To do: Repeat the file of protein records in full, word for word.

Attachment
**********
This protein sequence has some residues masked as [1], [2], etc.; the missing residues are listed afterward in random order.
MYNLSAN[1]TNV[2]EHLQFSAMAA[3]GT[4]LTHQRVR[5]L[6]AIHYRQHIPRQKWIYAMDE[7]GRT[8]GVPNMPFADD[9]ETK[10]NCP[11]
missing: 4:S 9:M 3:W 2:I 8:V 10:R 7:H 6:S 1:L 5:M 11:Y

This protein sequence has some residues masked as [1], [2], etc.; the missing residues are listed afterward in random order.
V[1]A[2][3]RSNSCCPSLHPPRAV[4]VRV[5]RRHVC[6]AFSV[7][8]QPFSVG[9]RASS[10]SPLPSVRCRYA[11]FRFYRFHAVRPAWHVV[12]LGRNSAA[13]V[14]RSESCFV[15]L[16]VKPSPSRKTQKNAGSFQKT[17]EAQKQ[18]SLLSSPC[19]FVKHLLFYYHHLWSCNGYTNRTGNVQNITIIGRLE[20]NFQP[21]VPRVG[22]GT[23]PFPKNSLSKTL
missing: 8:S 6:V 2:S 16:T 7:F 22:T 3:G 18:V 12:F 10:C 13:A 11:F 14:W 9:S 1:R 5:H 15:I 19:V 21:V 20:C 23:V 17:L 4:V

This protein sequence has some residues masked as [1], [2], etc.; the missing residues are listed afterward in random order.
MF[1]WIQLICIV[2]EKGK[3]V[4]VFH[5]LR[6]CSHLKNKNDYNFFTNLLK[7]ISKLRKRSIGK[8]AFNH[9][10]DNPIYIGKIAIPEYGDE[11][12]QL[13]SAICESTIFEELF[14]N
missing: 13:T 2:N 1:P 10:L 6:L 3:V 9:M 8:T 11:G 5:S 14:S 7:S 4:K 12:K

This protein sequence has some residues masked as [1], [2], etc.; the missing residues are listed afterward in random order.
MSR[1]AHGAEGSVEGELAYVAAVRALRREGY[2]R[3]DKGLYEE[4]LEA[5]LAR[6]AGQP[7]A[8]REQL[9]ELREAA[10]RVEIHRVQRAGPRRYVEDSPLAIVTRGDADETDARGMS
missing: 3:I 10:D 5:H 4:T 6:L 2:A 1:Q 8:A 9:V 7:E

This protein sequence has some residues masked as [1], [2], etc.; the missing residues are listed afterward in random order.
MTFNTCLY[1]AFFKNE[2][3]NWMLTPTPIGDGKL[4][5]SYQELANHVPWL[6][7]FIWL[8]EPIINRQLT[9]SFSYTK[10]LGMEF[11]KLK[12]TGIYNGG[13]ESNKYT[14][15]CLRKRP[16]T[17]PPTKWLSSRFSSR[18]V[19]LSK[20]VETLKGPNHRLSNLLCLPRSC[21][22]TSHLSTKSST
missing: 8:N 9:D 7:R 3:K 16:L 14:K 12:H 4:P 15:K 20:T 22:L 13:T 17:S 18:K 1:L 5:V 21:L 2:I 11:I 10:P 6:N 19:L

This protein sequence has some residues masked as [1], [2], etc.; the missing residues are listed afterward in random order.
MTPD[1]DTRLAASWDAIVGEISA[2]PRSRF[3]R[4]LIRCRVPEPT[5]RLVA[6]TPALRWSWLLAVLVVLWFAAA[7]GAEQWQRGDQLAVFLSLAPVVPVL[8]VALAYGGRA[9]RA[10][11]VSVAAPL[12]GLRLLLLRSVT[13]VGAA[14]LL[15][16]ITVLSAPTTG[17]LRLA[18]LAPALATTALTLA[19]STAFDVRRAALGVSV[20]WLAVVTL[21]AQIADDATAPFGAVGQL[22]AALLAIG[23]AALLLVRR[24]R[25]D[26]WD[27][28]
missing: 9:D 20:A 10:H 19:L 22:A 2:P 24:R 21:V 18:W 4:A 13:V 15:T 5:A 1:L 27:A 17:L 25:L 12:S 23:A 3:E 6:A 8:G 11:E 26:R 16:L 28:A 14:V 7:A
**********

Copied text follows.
This protein sequence has some residues masked as [1], [2], etc.; the missing residues are listed afterward in random order.
MYNLSAN[1]TNV[2]EHLQFSAMAA[3]GT[4]LTHQRVR[5]L[6]AIHYRQHIPRQKWIYAMDE[7]GRT[8]GVPNMPFADD[9]ETK[10]NCP[11]
missing: 4:S 9:M 3:W 2:I 8:V 10:R 7:H 6:S 1:L 5:M 11:Y

This protein sequence has some residues masked as [1], [2], etc.; the missing residues are listed afterward in random order.
V[1]A[2][3]RSNSCCPSLHPPRAV[4]VRV[5]RRHVC[6]AFSV[7][8]QPFSVG[9]RASS[10]SPLPSVRCRYA[11]FRFYRFHAVRPAWHVV[12]LGRNSAA[13]V[14]RSESCFV[15]L[16]VKPSPSRKTQKNAGSFQKT[17]EAQKQ[18]SLLSSPC[19]FVKHLLFYYHHLWSCNGYTNRTGNVQNITIIGRLE[20]NFQP[21]VPRVG[22]GT[23]PFPKNSLSKTL
missing: 8:S 6:V 2:S 16:T 7:F 22:T 3:G 18:V 12:F 10:C 13:A 11:F 14:W 9:S 1:R 5:H 15:I 19:V 21:V 20:C 23:V 17:L 4:V

This protein sequence has some residues masked as [1], [2], etc.; the missing residues are listed afterward in random order.
MF[1]WIQLICIV[2]EKGK[3]V[4]VFH[5]LR[6]CSHLKNKNDYNFFTNLLK[7]ISKLRKRSIGK[8]AFNH[9][10]DNPIYIGKIAIPEYGDE[11][12]QL[13]SAICESTIFEELF[14]N
missing: 13:T 2:N 1:P 10:L 6:L 3:V 9:M 8:T 11:G 5:S 14:S 7:S 4:K 12:K

This protein sequence has some residues masked as [1], [2], etc.; the missing residues are listed afterward in random order.
MSR[1]AHGAEGSVEGELAYVAAVRALRREGY[2]R[3]DKGLYEE[4]LEA[5]LAR[6]AGQP[7]A[8]REQL[9]ELREAA[10]RVEIHRVQRAGPRRYVEDSPLAIVTRGDADETDARGMS
missing: 3:I 10:D 5:H 4:T 6:L 2:A 1:Q 8:A 9:V 7:E

This protein sequence has some residues masked as [1], [2], etc.; the missing residues are listed afterward in random order.
MTFNTCLY[1]AFFKNE[2][3]NWMLTPTPIGDGKL[4][5]SYQELANHVPWL[6][7]FIWL[8]EPIINRQLT[9]SFSYTK[10]LGMEF[11]KLK[12]TGIYNGG[13]ESNKYT[14][15]CLRKRP[16]T[17]PPTKWLSSRFSSR[18]V[19]LSK[20]VETLKGPNHRLSNLLCLPRSC[21][22]TSHLSTKSST
missing: 8:N 9:D 7:R 3:K 16:L 14:K 12:H 4:P 15:K 20:T 22:L 13:T 17:S 18:K 1:L 5:V 21:L 2:I 11:I 10:P 6:N 19:L

This protein sequence has some residues masked as [1], [2], etc.; the missing residues are listed afterward in random order.
MTPD[1]DTRLAASWDAIVGEISA[2]PRSRF[3]R[4]LIRCRVPEPT[5]RLVA[6]TPALRWSWLLAVLVVLWFAAA[7]GAEQWQRGDQLAVFLSLAPVVPVL[8]VALAYGGRA[9]RA[10][11]VSVAAPL[12]GLRLLLLRSVT[13]VGAA[14]LL[15][16]ITVLSAPTTG[17]LRLA[18]LAPALATTALTLA[19]STAFDVRRAALGVSV[20]WLAVVTL[21]AQIADDATAPFGAVGQL[22]AALLAIG[23]AALLLVRR[24]R[25]D[26]WD[27][28]
missing: 9:D 20:A 10:H 19:L 22:A 2:P 24:R 21:V 18:W 4:A 13:V 15:T 5:A 1:L 27:A 17:L 25:L 12:S 23:A 3:E 6:A 8:G 11:E 26:R 16:L 28:A 14:V 7:A